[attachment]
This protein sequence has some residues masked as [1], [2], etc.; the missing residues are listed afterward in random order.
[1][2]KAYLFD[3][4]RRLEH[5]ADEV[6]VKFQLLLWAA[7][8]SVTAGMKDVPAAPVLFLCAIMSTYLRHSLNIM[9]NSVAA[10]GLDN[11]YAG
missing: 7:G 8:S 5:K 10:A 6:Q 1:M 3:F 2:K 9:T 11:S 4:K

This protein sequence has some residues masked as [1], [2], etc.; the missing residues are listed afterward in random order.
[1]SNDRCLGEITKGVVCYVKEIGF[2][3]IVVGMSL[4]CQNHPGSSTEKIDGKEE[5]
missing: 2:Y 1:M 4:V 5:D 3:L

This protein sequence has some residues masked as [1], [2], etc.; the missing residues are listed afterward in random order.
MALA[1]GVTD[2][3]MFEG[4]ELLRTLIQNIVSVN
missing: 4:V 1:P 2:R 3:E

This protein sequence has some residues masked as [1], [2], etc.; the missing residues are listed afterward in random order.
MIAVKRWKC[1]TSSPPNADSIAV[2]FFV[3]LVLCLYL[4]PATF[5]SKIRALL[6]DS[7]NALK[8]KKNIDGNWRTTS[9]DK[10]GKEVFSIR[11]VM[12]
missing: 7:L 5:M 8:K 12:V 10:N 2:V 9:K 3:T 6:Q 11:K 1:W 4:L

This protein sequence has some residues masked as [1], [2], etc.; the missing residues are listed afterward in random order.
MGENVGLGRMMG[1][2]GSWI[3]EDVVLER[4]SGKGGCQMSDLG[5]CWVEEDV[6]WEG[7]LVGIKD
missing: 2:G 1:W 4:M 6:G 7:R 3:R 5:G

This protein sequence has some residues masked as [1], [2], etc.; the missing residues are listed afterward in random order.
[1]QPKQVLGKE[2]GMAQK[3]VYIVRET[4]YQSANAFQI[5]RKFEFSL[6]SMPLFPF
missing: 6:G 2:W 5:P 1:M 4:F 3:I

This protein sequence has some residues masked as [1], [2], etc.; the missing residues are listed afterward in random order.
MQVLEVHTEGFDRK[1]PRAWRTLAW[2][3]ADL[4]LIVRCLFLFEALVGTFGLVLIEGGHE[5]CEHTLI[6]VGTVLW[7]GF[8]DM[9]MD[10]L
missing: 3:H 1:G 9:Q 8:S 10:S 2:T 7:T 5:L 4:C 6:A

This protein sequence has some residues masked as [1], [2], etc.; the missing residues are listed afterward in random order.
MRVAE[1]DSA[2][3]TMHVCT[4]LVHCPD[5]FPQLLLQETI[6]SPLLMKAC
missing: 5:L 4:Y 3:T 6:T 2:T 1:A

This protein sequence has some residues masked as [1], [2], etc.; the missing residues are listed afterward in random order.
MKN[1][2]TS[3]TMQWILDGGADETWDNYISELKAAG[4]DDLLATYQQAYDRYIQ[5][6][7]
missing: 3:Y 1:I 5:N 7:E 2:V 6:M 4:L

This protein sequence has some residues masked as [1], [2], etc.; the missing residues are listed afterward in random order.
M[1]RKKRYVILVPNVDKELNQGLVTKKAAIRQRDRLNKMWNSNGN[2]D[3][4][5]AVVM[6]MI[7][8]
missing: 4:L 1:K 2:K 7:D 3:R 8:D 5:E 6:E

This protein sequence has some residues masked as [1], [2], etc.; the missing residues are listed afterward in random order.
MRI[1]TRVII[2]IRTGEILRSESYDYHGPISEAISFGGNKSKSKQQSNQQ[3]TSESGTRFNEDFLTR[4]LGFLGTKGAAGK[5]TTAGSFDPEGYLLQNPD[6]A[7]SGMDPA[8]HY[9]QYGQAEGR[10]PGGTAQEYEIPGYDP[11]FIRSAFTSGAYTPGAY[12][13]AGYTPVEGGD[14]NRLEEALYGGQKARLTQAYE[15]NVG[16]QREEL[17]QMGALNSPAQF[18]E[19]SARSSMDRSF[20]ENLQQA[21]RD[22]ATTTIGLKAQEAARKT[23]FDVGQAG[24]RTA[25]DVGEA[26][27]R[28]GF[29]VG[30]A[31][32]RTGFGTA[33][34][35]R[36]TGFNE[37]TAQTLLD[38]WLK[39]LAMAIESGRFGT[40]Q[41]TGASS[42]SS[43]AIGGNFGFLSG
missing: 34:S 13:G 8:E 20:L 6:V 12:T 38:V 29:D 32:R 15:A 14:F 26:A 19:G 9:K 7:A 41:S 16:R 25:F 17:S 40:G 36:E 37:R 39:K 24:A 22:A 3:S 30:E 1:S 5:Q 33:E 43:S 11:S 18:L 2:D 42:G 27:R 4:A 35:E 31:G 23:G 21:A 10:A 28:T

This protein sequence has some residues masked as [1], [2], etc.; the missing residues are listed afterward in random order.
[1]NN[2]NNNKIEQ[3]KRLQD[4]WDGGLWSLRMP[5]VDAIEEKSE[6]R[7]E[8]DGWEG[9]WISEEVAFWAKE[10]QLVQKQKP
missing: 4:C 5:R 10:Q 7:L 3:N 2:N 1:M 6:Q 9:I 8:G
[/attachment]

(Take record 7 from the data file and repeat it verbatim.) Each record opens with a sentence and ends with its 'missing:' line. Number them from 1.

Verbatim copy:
This protein sequence has some residues masked as [1], [2], etc.; the missing residues are listed afterward in random order.
MQVLEVHTEGFDRK[1]PRAWRTLAW[2][3]ADL[4]LIVRCLFLFEALVGTFGLVLIEGGHE[5]CEHTLI[6]VGTVLW[7]GF[8]DM[9]MD[10]L
missing: 3:H 1:G 9:Q 8:S 10:S 2:T 7:T 5:L 4:C 6:A